Mar 11, 2012

J460. A Thought On How We Learn. A Disruptive Eduction.

Recently I was assigned to read Luke William's book, "Disrupt. Think the Unthinkable to Spark Transformation in Your Business." The book encourages people to think in disruptive ways - not the kind of disruptive that breaks cars, rather the kind that fixes things that are broken. In the below video he explains that disruptive thinking is"a way of thinking that basically turns consumer assumptions and expectations upside down and can take an entire industry into its next generation." 



For those of you who don't enjoy watching videos and/or procrastinating, here's what you missed:

We're talking about taking an industry in an entirely new direction. When competitors catch up, run in the other direction and break out of any conventional habits/patterns. I never realized there were so many because I always just accepted that that is just what works. To put this in a business perspective, think about soda: it's cheap, advertised as aspirational, and tastes good. Then think about Red Bull: it's expensive, advertised as functional, and tastes horrible. It was a raging success because it didn't follow any patterns of typical soda. Red Bull became the leader in the energy drink category and soon many companies tried to emulate the drink and its profitable success.

Now think about Zipcar. It did the same thing. Conventional car rental rules: rent car by the day, lots of paperwork, speak to salesperson. These habits were flipped on their head by the new industry leader and a gap was filled: rent car by the hour, no paperwork, don't see the customer. Boom! Reinvented industry.

Sienfeld did the same thing. Suddenly there was a sitcom where people didn't hug it out at the end of each episode and learn some great new moral value. I've seen every episode multiple times. I'd call that a success. 

To be the next Zipcar or Red Bull, someone must find a gap in an industry that has been functioning the same since you could remember and experiment with filling the gap. Disrupting for disrupting sake is annoying so Williams concludes that "it needs to be disruptive in ways that creates value for consumers."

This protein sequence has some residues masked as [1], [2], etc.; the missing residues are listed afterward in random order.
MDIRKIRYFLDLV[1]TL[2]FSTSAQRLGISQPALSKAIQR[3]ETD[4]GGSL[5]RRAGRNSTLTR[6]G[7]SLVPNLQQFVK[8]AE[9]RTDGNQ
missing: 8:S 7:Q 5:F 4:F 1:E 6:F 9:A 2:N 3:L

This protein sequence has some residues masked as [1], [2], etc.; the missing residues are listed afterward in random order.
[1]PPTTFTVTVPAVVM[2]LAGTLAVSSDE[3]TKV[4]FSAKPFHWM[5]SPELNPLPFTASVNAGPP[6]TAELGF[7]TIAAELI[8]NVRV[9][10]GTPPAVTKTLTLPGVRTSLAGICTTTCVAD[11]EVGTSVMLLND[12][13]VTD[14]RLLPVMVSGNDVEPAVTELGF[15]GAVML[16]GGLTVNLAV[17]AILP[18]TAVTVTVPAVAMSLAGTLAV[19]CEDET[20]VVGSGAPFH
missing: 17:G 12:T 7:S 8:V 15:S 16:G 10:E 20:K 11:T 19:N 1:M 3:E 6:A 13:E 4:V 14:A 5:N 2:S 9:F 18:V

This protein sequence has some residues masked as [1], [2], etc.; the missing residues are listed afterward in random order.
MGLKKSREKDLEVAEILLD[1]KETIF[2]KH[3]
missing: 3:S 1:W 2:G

So now we'll think about education, which I know a lot about considering I'm in my third year of college. I'm in the midst of higher ed and have been aware for quite some time that from the time we enter school around age 6 to the time we leave college around age 21, we are taught in the same way. 

The rules: 
go to class because you will be docked if you're not there 
no laptops or cell phones 
class is held multiple times per week 
during the day 
one (maybe two) hours long 
regular quizzes and homework 

OK - NOW LETS DISRUPT IT! The class I read Williams' book for did. It's taught by the wonderful Dave Allen, the Director of Insight and Digital Media at the ad agency, North, in Portland. His British accent makes us smile and giggle while his ongoing talks (and by talks, I mean rants) about the misuse of digital media for marketing keeps us awake.  

Just so ya know what he looks like and so you can spot him at a local Portland pub or at his SXSW panel (too cool), here's what he looks like:
Hint: usually, he doesn't wear a parka, he does wear custom black leather chucks (everywhere, they may be his only shoes), and he does have some awesome/intense arm tattoos. Keep your eyes out.

New rules:
go to class because you want to be there
open use of laptops and cell phones is welcome
class is once a week
during the evening 
three hours long (6-9pm)
no quizzes, no regular homework

This classroom situation works to promote learning, not because we're forced to and won't remember the info longer then the next quiz, but rather because we want to learn and we'll retain the info better and longer. As students, we take what we want from the class. For some, that's not much because it's easy to spend that time learning about friends of friends on Facebook, tweeting, or doing homework for other classes if you bring a computer. Or you can simply decide to not waste your or the teachers time if you're not going to stay focused and not come (I would prefer that, seeing as I wouldn't have to watch you scroll through Facebook photos of people I don't know).

Those students are only cheating themselves (God... I sound like my dad). They're paying a high price for a four credit class to learn insights from a leader in the world of advertising. Why the fuck wouldn't you listen?!?!

There are other students who are there to learn and who will take away as much as they can from the class. They will form a lasting relationship with Dave who may one day be able to give them a job or introduce them to someone who can. They will also not be wasting thousands of dollars on college classes.

It's a disruptive way of teaching, and in my opinion, it works. The people who come to class are generally the people who want to be there and they can only gain from it. The people who aren't there, clearly don't want to be and it isn't the teacher's responsibility to kick them out or penalize them (except with a poor grade). Computers and cell phones can be used in a positive way in a classroom setting. For us journalism (advertising) majors, it can't hurt to tweet about the wisdom that's being dished out.

Thanks Dave, 
For disrupting the habits of education. 
It was much needed and much appreciated!

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